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The questions asks to find the intersections of

$$f(x) = 2 \sin(x-7) + 6$$ and $$g(x) = \cos(2x-10) + 8$$

within the interval $[6,14]$.

So my general strategy was, 1) equate the functions, 2) get all the $X$s on one side and 3) convert to the same trig function.

So

$$2 \sin(x-7) + 6 = \cos(2x-10) + 8$$

I recognized the double angle in the cosine function, so

$$2 \sin(x-7) + 6 = \cos[ 2 (x-5) ] + 8$$

then

$$2 \sin(x-7) + 6 = \cos^2(x-5) - \sin^2(x-5) + 8$$

$\cos^2$ can be replaced with an identity, so

$$2 \sin(x-7) + 6 = 1 - \sin^2(x-5) - \sin^2(x-5) + 8$$

Group like terms and move then around,

$$2 \sin(x-7) + 2 \sin^2(x-5) = 3$$

Extracting the $2$ from the left side.

$$\sin(x-7) + \sin^2(x-5) = \frac 3 2$$

So here is where I hit a mental wall.

I could use the sine addition formula, but that would reintroduce cosine.

I can't simplify the terms any further since the angles are different.

Where would I go from here? Or is my approach off completely?

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Is it $x-7$ or $x+7$? –  Amzoti Dec 22 '13 at 22:09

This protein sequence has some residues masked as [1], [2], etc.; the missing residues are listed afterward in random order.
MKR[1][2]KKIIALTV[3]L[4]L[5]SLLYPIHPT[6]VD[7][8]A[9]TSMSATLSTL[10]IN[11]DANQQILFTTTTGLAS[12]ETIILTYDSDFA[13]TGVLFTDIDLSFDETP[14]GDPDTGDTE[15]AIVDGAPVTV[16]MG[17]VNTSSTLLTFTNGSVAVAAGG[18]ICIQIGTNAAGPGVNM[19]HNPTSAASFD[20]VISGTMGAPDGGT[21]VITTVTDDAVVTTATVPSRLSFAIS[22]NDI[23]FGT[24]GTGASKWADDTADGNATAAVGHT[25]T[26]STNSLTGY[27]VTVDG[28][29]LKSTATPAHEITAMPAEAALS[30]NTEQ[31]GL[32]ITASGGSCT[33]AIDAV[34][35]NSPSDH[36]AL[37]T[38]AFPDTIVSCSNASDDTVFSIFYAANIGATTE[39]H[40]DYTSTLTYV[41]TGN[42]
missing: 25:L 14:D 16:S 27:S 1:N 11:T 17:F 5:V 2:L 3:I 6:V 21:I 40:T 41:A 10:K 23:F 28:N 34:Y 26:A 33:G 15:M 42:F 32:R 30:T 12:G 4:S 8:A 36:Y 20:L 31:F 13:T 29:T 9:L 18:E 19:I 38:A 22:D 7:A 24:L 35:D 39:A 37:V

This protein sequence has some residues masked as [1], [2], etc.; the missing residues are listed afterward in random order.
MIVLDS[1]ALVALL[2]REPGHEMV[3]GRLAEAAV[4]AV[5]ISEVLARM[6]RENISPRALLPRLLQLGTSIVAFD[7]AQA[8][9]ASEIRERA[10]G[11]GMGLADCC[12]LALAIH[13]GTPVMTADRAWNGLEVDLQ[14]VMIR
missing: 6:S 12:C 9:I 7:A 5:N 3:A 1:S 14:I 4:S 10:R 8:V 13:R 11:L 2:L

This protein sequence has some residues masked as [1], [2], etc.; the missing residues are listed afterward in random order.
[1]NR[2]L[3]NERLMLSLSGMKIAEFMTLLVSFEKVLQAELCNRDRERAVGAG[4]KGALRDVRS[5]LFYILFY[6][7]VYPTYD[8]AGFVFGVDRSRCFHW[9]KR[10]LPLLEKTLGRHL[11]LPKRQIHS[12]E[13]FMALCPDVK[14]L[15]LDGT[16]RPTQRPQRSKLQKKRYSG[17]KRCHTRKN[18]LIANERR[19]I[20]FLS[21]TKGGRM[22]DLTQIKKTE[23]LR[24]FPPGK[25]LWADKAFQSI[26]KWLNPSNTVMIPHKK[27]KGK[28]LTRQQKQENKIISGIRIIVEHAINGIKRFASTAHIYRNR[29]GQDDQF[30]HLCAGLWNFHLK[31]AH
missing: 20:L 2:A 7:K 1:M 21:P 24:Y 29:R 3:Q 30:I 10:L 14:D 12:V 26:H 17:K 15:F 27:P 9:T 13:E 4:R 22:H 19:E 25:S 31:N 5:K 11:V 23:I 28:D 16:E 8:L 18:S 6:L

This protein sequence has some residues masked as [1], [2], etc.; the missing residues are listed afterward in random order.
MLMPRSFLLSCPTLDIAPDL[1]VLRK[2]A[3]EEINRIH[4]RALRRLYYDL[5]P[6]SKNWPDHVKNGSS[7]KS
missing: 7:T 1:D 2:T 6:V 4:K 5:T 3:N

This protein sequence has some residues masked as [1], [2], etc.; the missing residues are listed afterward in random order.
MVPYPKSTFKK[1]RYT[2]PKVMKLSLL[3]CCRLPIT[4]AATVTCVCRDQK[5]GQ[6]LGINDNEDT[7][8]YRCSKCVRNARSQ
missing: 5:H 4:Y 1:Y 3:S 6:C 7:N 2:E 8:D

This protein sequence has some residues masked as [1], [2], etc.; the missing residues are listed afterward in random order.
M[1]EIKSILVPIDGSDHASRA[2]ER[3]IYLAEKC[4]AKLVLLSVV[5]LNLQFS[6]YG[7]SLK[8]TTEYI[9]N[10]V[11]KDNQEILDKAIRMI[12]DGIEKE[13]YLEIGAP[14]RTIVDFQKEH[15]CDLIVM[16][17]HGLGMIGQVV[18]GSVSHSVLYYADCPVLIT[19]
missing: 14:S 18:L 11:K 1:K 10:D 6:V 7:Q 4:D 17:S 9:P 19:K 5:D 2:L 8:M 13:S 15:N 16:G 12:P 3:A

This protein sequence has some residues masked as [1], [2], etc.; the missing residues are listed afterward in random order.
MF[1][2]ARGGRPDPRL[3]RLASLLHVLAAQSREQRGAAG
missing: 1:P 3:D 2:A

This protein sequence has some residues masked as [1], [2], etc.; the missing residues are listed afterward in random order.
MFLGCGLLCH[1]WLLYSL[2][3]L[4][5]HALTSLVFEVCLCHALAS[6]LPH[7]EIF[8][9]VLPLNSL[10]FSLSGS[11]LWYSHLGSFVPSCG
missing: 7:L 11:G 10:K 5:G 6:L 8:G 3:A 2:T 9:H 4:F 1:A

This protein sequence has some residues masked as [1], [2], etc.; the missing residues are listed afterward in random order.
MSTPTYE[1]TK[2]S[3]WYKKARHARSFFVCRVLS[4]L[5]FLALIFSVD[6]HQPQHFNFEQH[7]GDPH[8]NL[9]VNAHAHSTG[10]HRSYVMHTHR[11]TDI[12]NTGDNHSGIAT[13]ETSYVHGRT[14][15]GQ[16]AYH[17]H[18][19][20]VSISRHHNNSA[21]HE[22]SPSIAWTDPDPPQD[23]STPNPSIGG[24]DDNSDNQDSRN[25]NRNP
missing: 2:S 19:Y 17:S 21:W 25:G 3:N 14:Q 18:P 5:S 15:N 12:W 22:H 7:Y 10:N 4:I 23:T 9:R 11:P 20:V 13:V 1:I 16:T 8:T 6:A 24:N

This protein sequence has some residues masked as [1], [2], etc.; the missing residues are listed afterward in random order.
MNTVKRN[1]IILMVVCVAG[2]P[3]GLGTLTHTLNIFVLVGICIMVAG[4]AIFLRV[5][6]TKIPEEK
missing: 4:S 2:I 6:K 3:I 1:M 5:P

Maybe consider plotting, including a parametric plot, see both using WA. Look at the point $6$ in the parametric plot, which is a hint. –  Amzoti Dec 22 '13 at 22:22
    
Excuse my typos. I corrected it to x-7. –  Marty B. Dec 22 '13 at 22:23
    
I graphed the functions on Desmos and I can see that there are two solutions in the given interval. However, I still don't know how to derive the answer. –  Marty B. Dec 22 '13 at 22:31
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1 Answer 1

up vote 1 down vote accepted

$$\sin(x-7)+\sin^2(x-5)=\frac32\iff\sin(t-2)+\sin^2t=\frac32$$

$$\sin t\cdot\cos(-2)+\cos t\cdot\sin(-2)+\sin^2t=\frac32$$

$$\sin^2t+\cos2\cdot\sin t-\sin2\cdot\cos t=\frac32\iff y^2+\cos2\cdot y-\sin2\cdot\bigg(\!\!\pm\sqrt{1-y^2}\bigg)=\frac32$$

$$y^2+\cos2\cdot y-\frac32=\sin2\cdot\bigg(\!\!\pm\sqrt{1-y^2}\bigg)\iff\bigg(y^2+\cos2\cdot y-\frac32\bigg)^2=\sin^22\cdot(1-y^2)$$ Now you're left with solving a quartic equation in $y=\sin t=\sin(x-5)\iff x=5+\arcsin y$

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Thank you @Lucian. Trying it out but it's not working. Substituting on the right, I get cos [ 2 (t+2) ] + 8. Then, cos^2 (t+2) - sin^2 (t+2) + 8, which becomes 9 - 2sin^2 (t+2), followed by 9 - 2 ( sin t cos 2 + cos t sin 2 )^2, and 9 - 2 ( sin^2 t cos^2 2 + 2 sin t cos t sin 2 cos 2 + cos^2 t sin^2 2 ). Replacing cos^2 with 1-sin^2 I get, 9 - 2 ( sin^2 t + sin^2 2 - 2sin^2 t sin^2 2 + 2 sin t cost t sin 2 cos 2 ). It just gets messier. It appears that I am misunderstanding your solution. Please advise. –  Marty B. Dec 25 '13 at 12:52
    
@MartyB.: Done! –  Lucian Dec 25 '13 at 16:37
    
Thank you @Lucian. This was an involved problem. –  Marty B. Dec 28 '13 at 20:45
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